Growth has slowed, and money is tight, but a new poll suggests a majority of valley residents still favor plans to pipe water here from across eastern Nevada.
The rest of the state has a decidedly different view.
The Review-Journal poll of 400 Nevadans showed 52 percent of Clark County residents support the pipeline project. Outside the county, support for the project stands at just 13 percent.
The poll results come on the eve of a pivotal vote on the future of the pipeline.
The governing board of the Southern Nevada Water Authority is meeting this morning to decide whether to continue preliminary work on the project.
Depending on who is asked, the poll either gives board members the backing they need to continue with the pipeline or a mandate to vote it down.
"I see a vote of no confidence on the pipeline in Las Vegas and overwhelmingly statewide," said Bob Fulkerson, executive director of the Progressive Leadership Alliance of Nevada, a liberal advocacy group that has come out against the project.
But water authority General Manager Pat Mulroy said she was "pleasantly surprised" by the poll results.
"A good portion of the community understands the water situation in Southern Nevada," she said. "Anybody who has been out to Lake Mead and seen what it looks like is worried. It's a visceral reaction to that very large bathtub ring out there."
The pipeline project first was proposed to supply the community's explosive growth. Now, Mulroy and other authority officials warn that without a secondary water source, the valley could face severe shortages on the drought-stricken Colorado River.
The Las Vegas Valley pulls 90 percent of its drinking water from the Colorado by way of Lake Mead, which has seen its water level fall more than 100 feet in the past decade.
If the reservoir shrinks another 19 feet, Nevada and Arizona will be forced to reduce how much water they take from the river. More severe cuts would follow should Lake Mead continue to shrink.
If it is built, the multibillion- dollar network of pipes, pumps and reservoirs could stretch about 300 miles northeast and supply Las Vegas with enough water each year for almost 270,000 homes.
Statewide, 26 percent of those polled said they have yet to make up their minds about the project. Far fewer people in Clark County, 19 percent, are undecided compared with the rest of Nevada, 40 percent.
"To me, that's a great number," Mulroy said of the 40 percent. "Those are people who have not locked in to be totally opposed to this."
The telephone survey was conducted Monday and Tuesday by Washington, D.C.- based Mason-Dixon Polling & Research Inc., which sought Nevadans who said they regularly vote in state elections.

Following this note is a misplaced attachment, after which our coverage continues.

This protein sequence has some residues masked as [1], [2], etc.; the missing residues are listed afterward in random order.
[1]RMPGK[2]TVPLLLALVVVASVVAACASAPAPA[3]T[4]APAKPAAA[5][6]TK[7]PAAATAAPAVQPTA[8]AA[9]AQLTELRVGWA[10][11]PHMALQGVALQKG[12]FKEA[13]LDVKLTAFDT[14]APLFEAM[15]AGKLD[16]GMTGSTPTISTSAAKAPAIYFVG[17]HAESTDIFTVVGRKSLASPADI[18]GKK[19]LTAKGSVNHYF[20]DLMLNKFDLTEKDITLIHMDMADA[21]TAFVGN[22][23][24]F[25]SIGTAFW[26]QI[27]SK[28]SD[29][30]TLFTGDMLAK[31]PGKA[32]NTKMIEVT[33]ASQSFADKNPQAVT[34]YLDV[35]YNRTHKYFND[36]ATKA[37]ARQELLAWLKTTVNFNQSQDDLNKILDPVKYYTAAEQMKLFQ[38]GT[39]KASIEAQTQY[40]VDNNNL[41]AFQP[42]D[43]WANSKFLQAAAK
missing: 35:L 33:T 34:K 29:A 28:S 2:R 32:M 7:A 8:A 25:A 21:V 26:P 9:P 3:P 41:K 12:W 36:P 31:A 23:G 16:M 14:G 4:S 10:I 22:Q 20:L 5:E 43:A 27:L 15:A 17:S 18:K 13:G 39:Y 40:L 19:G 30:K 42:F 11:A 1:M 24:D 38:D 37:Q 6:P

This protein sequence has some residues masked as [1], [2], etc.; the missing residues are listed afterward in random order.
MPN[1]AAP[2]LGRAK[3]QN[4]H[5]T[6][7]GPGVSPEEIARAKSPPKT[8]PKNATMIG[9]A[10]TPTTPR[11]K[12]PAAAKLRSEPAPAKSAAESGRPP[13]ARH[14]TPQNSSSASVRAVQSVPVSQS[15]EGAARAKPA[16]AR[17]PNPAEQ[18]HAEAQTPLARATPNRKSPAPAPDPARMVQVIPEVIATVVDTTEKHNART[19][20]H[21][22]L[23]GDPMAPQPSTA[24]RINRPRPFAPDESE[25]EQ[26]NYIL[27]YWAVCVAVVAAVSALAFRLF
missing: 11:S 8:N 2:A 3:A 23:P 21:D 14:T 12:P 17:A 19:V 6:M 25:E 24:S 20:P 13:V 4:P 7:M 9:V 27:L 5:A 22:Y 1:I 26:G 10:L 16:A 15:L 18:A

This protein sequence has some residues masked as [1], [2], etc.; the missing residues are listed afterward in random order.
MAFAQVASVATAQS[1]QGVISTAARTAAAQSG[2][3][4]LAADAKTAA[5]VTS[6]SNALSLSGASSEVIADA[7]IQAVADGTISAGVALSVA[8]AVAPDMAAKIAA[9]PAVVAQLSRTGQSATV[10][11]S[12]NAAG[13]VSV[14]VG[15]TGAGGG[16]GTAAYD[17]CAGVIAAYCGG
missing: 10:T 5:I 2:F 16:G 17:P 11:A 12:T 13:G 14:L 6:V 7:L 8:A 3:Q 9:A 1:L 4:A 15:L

The statewide results carry a margin of error of plus or minus 5 percentage points.
Pollster Brad Coker said the margins of error jump to 6 percentage points for Clark County and 9 percentage points for the rest of the state because of the sample sizes, but the overall message is clear.
"The fairest thing to say is the state is pretty much split," Coker said. "Water has always been a big issue in Nevada and other Western states. People don't want to give it up because it is considered a fairly precious resource that is in limited supply."
White Pine County Commissioner and pipeline foe Gary Perea said he expects sentiment for the project to change once Nevada residents learn more about its cost and the shaky science used to justify it.
"The two numbers that stick out to me are the number who are opposed and the number who are undecided," Perea said Wednesday as he prepared to board a rented school bus for the trip south with other rural residents planning to testify at today's meeting.
"Once people see how much they are on the hook for, I suspect these numbers might move even more to opposed," Perea said.
Fulkerson dismissed the 52 percent result of support among Clark County residents as "soft," especially in light of what he called the water authority's multimillion-dollar "public relations effort saying if we don't do this, we're all going to die."
"It just shows they're on very, very thin ice," he said.
Fulkerson said the poll hints at the need for a far different vote on the pipeline than the one scheduled for today.
"I'd like to challenge them to put it on a statewide ballot," he said. "If they don't, they can't keep saying it's for the good of the state."
Contact reporter Henry Brean at email@example.com or 702-383-0350.